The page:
Arrogance and deception fuels Ukrainian real estate scandal

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Photo: pixabay.com

Photo: pixabay.com

Almost a year has gone by since the Energopol-Ukraine, the Polish subsidiary of Poland's PBG construction conglomerate, stopped following schedules and started reneging on promises to commission the fourth stage of the residential complex on Kondratiuk Street, 1 in Kyiv. The disruptions during the first several months led to conflicts with the buyers of more than 200 apartments. Minority shareholders of the subsidiary, who had not received status reports for a long time, were compelled to take action. As a result, since April 2019, the National Police of Ukraine and the tax authorities have launched investigations and frozen Energopol-Ukraine's assets. The scandal threatens to escalate into one of the biggest conflicts in Ukraine's real estate market.

During the spring-summer of 2019, dozens of lawsuits and petitions to law enforcement agencies completely blocked the accounts and assets of Energopol-Ukraine, a subsidiary of the Polish PBG S.A., one of the largest construction companies in Poland. Polish executives pretended nothing was amiss and responded to the legal complaints from contracting companies and partners.

The history of the Ministerial residential complex is one of the most illustrative examples of what risks the development business in Ukraine poses.

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There is everything in this story: the ruined Polish investor, who is accused of fraud, duped minority shareholders and an unfinished residential complex, which has caused problems for more than 200 families. The situation involving Energopol-Ukraine may be resolved eventually. When it is, the case will serve as an example of how not to do business, especially since the shenanigans have been exposed by OCCRP and Amnesty International journalists.

The story began in 2008. PBG, one of the largest real estate companies in Poland, decided to enter the Ukrainian market. The main owner of PBG is Jerzy Wisniewski, a well-known Polish businessman. Part of the company's shares were quoted on the Warsaw Stock Exchange. Ten years ago, the company found an investment project and acquired a developer, Energopol-Ukraine, which has worked in the market since 1991.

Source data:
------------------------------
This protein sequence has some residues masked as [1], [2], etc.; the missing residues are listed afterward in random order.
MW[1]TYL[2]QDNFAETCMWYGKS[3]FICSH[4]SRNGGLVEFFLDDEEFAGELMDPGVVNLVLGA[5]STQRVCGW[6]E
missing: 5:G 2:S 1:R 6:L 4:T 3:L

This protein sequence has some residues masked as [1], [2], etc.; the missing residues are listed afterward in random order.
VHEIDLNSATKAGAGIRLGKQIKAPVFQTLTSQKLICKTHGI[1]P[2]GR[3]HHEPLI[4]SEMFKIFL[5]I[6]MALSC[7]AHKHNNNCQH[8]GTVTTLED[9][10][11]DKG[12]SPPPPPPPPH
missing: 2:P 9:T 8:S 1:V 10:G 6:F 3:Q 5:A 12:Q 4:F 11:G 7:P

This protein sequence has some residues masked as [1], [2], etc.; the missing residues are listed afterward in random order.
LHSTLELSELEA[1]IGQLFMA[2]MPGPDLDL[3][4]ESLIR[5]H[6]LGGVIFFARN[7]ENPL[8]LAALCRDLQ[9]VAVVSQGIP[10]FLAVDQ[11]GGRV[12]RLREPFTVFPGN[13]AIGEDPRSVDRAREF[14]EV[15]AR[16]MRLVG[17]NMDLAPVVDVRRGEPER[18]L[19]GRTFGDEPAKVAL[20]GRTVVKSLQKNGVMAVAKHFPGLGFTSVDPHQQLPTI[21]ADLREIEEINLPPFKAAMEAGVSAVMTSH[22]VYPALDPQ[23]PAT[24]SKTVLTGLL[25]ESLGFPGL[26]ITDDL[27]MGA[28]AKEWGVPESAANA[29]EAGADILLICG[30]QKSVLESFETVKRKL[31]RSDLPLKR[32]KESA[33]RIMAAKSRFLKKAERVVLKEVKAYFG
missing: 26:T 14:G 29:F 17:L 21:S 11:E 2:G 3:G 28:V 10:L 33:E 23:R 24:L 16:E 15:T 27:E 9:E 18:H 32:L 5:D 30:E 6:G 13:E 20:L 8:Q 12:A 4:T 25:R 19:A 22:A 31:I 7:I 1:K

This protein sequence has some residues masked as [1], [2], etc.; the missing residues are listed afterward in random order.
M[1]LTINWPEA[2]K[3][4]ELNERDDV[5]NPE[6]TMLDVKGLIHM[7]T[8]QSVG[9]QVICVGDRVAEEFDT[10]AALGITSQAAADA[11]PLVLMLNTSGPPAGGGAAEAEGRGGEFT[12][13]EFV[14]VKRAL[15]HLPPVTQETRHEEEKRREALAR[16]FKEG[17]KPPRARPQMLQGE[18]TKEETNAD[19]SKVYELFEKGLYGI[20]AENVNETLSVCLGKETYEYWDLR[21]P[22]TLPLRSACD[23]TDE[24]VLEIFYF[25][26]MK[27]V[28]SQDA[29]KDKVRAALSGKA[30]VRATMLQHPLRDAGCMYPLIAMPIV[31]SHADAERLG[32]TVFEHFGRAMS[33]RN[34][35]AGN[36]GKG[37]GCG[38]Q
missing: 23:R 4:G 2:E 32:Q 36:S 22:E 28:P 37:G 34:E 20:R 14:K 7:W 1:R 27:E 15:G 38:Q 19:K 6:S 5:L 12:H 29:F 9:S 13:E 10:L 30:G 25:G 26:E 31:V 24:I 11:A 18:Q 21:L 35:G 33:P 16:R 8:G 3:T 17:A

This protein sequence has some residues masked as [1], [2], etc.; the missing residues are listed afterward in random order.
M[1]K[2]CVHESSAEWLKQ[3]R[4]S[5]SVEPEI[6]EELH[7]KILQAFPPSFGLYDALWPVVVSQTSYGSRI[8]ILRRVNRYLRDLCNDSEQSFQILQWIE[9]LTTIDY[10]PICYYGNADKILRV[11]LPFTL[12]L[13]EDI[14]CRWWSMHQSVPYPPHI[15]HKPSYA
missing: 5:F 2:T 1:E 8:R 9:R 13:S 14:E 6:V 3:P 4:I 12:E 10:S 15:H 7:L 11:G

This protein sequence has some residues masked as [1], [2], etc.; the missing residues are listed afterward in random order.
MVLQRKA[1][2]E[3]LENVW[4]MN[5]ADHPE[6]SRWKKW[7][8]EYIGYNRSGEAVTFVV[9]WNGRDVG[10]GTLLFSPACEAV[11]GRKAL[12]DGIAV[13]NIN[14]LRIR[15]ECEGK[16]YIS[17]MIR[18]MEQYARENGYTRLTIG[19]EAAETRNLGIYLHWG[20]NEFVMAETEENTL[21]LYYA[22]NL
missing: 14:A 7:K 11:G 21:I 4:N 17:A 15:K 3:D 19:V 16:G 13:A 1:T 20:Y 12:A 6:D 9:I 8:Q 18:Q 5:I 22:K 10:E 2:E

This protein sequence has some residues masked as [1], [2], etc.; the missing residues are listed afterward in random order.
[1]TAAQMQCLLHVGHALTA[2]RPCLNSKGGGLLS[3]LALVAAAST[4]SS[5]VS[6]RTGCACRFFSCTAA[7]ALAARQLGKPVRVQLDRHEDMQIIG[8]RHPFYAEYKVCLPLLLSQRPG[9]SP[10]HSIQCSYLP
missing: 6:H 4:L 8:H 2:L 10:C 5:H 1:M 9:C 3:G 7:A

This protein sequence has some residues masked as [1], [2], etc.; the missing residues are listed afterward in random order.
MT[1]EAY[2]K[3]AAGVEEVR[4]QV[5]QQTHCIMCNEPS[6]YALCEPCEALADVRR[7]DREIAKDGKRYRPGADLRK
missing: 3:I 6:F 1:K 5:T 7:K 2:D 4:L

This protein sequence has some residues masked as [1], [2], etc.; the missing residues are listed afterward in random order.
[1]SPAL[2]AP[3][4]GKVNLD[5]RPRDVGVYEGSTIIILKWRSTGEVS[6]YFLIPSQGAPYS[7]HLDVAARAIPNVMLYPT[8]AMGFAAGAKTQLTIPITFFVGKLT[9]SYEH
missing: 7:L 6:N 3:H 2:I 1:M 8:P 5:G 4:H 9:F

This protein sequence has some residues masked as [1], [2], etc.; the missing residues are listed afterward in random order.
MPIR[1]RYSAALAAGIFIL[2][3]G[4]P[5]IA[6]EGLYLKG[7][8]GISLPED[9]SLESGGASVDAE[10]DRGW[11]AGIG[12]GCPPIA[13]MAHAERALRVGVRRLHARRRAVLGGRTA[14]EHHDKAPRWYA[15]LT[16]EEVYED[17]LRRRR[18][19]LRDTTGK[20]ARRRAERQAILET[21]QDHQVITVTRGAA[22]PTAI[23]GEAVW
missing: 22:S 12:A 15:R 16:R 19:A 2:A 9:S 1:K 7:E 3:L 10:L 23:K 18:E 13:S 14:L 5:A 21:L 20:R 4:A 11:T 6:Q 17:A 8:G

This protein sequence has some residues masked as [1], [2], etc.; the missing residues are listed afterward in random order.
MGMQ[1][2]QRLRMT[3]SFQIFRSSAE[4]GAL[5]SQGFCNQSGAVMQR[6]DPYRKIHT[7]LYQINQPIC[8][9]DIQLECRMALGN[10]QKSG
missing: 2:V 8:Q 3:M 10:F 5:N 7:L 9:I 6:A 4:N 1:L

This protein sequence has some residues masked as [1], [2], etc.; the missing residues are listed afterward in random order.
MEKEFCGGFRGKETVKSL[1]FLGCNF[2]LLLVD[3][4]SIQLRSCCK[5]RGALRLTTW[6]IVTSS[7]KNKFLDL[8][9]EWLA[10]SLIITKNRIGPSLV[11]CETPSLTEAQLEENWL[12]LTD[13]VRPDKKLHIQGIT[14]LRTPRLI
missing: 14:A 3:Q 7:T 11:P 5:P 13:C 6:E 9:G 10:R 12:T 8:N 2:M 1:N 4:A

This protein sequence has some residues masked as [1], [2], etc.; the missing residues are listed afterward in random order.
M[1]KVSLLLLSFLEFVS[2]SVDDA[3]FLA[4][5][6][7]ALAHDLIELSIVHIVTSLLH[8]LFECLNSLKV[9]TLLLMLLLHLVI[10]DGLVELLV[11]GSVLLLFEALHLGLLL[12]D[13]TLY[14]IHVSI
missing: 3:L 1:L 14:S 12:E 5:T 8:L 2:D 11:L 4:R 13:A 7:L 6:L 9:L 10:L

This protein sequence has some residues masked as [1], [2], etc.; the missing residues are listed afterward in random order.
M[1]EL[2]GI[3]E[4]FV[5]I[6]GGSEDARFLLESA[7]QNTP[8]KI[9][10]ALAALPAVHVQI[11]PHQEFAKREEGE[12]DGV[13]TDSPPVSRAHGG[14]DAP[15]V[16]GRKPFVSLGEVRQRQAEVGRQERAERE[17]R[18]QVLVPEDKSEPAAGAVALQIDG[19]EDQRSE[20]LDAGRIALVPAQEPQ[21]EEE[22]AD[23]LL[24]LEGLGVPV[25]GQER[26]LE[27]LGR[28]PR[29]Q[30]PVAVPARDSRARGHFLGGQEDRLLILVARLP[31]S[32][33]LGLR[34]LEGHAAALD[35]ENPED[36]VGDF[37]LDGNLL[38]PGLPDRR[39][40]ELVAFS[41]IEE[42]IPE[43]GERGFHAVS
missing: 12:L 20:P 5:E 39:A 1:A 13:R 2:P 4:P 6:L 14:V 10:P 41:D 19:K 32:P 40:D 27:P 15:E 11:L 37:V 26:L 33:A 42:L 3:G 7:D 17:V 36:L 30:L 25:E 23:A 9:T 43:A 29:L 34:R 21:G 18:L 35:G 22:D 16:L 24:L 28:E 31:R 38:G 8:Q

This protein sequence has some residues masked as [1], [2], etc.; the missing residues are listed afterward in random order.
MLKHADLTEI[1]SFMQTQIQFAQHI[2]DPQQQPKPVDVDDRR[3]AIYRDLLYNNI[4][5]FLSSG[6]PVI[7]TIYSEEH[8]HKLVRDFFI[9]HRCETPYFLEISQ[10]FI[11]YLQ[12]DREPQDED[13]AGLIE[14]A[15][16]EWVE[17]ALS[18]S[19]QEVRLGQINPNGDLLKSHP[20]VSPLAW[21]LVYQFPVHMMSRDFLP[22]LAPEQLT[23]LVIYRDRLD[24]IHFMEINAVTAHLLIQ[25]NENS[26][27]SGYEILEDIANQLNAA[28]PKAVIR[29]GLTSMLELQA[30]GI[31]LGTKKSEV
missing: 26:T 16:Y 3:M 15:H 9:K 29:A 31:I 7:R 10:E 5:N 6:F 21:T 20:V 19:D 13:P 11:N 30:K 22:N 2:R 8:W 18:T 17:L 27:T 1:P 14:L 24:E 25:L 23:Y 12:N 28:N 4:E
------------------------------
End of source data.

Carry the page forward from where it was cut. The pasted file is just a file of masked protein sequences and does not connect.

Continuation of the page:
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Photo: Telewizja Świnoujście та namepeeper.com

From left to right PGB S.A. main owner Jerzy Wisniewski and PBG Vice President Dariusz Szymanski


PBG purchased the developer for EUR 8.85 million, pledging to invest $240 million construction projects in Ukraine. Ultimately, only $30 million was invested, most of which, as the attorneys of the victims believe, were siphoned off and sent back to Poland. At the same time, the Poles secured 51% of the shares of Energopol-Ukraine, which owned 6.3 hectares of building plots in Kyiv, as well as a positive history of dozens of completed projects and assets Dariusz Szymanski, PBG vice president and confidant of Wisniewski, became the actual head of Energopol-Ukraine.

In 2012, PBG went bankrupt. After lengthy talks with creditors Wisniewski retained the post of manager of the company, and control over it passed to representatives of banks. The PBG supervisory board includes representatives of Powszechna Kasa Oszczednosci Bank Polski, Pekao Bank Polska, Opieki Bank BGZ and BNP Paribas.

The only project Energopol-Ukraine manages today is the construction of the Ministerial residential complex. The party-built complex has already been put into operation, but the fourth stage has not been completed. And although 200 apartments are already been sold, buyers cannot enter them.

Many, many problems

Volodymyr Kochan is a lawyer of one of Energopol-Ukraine's minority shareholders, Oleksandr Klymenko who owns a 23% stake. He has studied the company's activities in detail. After studying in detail the company's activities, he concluded at least several frauds that, in his opinion, were carried out with the participation of Polish shareholders. Statements describing the violations have been filed with the police, along with lawsuits in court. Copies of the statements and lawsuits are available.

At the same time, minority shareholders found problems only in 2018, due to the unfinished fourth block of the Ministerial complex on Kondratiuk 1 in Kyiv's northern-most district Obolon.

Kochan said in August 2009 Energopol-Ukraine and the Stroyholding company signed an agreement for developing Working Documentation for the future facility. The contract amount is about $5.6 million. According to Kochan, the contract looked strange, because Kyiv City Council and construction authorities had not even approved the project. Moreover, Stroyholding at the time did not have the requisite licenses and permits to produce Working Documentation.

"And as subsequent events show, no documentation allegedly produced by Stroyholding was used. Energopol-Ukraine later entered into an agreement with a real company that has produced technical documentation to this day, since 2009, that has been supervising construction work," Kochan said. "It cost $3 million, much less than the strange amount paid earlier by Polish executives.